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Bible Commentaries

Whedon's Commentary on the Bible

Psalms 91

The occasion and date of this psalm cannot be affirmed, as no historical allusion appears in it. The object, however, is clear, namely, to encourage trust in God in all dangers, offering assurance of safety to all who make him their refuge. Internal evidence offers a strong probability that it was written by Moses after the date of Psalms 90:0, (which see) to allay distrust and apprehensions which would be likely to arise after the fatal decree of Numbers 14:29-30. Several commentators are of this opinion. Many of the dangers enumerated specially belong to the desert of Arabia and to the history of the Israelites while there. Still, like all Scripture, it is adapted to common use, and whatever be the form of danger, in any place or age, the principles of trust, of patient waiting, and the doctrine of the special care of God for his children, equally apply; and it is in this higher and general sense that the psalm is chiefly to be taken.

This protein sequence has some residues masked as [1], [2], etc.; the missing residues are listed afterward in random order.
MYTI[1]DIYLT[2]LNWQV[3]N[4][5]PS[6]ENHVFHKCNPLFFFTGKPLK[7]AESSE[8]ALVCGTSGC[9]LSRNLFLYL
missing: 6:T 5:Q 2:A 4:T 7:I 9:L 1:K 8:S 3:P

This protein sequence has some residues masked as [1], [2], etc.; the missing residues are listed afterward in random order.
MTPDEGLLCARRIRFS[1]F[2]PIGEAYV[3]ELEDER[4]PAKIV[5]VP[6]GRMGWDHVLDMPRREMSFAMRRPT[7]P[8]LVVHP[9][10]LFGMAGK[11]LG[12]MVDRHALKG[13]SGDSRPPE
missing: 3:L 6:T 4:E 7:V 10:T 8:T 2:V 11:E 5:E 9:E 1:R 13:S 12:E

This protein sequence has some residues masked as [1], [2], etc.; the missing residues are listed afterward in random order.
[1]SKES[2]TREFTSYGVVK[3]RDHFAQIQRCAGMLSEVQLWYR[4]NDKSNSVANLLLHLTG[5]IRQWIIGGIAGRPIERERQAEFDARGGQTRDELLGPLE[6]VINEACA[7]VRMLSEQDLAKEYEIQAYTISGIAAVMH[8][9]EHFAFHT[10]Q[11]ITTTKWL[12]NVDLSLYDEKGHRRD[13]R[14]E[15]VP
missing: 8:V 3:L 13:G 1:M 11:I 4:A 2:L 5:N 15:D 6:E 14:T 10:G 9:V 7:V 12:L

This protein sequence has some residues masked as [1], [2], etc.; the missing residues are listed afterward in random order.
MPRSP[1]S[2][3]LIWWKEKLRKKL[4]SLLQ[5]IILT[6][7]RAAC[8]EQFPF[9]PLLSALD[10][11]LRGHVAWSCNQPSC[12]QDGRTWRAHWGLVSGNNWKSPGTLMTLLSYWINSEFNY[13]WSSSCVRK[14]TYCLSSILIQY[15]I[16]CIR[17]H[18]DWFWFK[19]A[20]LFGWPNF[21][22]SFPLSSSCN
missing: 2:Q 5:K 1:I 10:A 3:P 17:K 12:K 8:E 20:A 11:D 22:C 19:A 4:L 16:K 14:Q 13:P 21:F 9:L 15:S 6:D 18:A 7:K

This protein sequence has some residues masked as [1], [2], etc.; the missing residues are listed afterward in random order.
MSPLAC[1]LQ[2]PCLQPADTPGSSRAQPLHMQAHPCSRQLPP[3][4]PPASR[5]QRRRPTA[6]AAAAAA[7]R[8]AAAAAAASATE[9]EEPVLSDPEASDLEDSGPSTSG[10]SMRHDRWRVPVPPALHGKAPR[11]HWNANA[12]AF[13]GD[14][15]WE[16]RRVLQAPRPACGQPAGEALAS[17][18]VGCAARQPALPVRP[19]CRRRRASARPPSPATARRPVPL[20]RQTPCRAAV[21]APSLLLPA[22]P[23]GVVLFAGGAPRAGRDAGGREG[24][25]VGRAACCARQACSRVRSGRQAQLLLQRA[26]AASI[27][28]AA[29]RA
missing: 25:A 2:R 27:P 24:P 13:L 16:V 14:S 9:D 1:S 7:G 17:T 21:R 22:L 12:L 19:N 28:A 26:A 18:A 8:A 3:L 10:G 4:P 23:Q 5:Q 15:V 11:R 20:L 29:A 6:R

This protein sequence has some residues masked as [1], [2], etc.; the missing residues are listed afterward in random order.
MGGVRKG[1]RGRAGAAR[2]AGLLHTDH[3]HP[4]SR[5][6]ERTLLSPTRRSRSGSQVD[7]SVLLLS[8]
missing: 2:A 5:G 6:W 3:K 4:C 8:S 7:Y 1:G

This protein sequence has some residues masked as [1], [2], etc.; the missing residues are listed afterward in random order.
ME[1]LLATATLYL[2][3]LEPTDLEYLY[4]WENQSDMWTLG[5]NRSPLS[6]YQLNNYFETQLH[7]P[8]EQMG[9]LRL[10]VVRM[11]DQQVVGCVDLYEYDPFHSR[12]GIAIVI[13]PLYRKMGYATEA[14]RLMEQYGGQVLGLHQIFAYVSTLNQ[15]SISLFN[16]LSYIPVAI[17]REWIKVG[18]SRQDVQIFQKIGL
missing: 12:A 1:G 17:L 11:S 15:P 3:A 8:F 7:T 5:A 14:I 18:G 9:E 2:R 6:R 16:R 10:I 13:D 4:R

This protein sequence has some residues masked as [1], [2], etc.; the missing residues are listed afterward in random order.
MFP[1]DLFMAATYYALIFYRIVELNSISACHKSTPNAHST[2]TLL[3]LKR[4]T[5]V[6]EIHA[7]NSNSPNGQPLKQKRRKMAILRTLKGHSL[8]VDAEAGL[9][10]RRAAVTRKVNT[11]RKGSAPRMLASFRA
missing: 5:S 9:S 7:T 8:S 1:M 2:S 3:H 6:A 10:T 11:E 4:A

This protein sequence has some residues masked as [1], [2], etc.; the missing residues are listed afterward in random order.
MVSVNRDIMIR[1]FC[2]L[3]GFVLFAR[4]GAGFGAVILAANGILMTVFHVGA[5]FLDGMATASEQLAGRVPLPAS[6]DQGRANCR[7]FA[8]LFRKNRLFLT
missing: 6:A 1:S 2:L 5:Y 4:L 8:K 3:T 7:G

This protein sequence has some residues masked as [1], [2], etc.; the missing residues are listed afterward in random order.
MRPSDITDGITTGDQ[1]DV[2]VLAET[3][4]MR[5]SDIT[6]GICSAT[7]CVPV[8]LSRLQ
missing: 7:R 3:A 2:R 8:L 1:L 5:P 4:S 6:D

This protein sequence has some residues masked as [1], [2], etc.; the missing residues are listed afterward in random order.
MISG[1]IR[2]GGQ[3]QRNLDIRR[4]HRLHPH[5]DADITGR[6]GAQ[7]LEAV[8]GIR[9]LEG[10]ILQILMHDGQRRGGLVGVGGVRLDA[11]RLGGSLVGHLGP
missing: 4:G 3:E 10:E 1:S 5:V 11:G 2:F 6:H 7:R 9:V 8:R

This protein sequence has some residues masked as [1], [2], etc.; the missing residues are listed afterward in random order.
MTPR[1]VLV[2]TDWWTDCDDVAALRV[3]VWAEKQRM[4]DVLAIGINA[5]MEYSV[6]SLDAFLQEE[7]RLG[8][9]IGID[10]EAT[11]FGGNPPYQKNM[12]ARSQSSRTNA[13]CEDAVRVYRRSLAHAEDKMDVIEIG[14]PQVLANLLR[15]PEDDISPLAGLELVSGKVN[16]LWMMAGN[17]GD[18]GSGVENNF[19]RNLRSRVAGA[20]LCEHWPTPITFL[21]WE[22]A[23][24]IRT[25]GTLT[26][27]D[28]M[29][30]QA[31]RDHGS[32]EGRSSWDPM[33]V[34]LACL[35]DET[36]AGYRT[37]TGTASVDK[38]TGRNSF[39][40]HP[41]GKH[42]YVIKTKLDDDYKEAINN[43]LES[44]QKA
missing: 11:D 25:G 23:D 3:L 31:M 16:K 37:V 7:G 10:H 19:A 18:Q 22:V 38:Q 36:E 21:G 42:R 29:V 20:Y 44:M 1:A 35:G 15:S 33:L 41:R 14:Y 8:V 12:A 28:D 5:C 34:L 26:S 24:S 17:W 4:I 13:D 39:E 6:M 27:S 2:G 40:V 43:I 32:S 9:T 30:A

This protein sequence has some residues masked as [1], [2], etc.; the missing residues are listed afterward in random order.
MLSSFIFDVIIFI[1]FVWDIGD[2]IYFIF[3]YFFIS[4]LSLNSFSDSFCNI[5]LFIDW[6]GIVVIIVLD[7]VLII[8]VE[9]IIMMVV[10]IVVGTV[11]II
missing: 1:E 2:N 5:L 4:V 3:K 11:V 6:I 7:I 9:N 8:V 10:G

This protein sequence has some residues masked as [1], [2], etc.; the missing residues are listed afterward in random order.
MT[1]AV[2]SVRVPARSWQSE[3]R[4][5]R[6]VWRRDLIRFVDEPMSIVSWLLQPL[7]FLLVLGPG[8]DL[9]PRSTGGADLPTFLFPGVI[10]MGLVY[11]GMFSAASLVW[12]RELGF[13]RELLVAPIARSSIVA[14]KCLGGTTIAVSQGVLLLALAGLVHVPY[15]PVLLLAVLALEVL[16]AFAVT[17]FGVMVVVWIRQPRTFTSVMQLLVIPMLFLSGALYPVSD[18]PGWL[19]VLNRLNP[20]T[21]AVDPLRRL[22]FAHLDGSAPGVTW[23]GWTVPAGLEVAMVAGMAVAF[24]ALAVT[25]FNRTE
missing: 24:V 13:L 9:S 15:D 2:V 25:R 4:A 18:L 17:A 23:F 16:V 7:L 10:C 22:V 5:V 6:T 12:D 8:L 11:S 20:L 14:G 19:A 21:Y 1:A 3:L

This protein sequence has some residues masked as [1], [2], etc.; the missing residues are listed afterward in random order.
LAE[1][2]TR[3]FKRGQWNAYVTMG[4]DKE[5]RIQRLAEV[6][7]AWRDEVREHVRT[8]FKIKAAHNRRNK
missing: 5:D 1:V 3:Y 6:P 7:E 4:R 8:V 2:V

The change of person, from the third to the first, in Psalms 91:2, and again to the second in Psalms 91:3, returning to the first abruptly in Psalms 91:9, (“ my refuge,”) and resuming it again in Psalms 91:14, has led many to divide the psalm into responsive choruses of three voices. It seems more natural, however, as Hengstenberg suggests, to consider the writer, in Psalms 91:2; Psalms 91:9, as speaking from the depths of his own experience, and in the other places as speaking from the heart of the righteous man. In impassioned style such changes are not rare.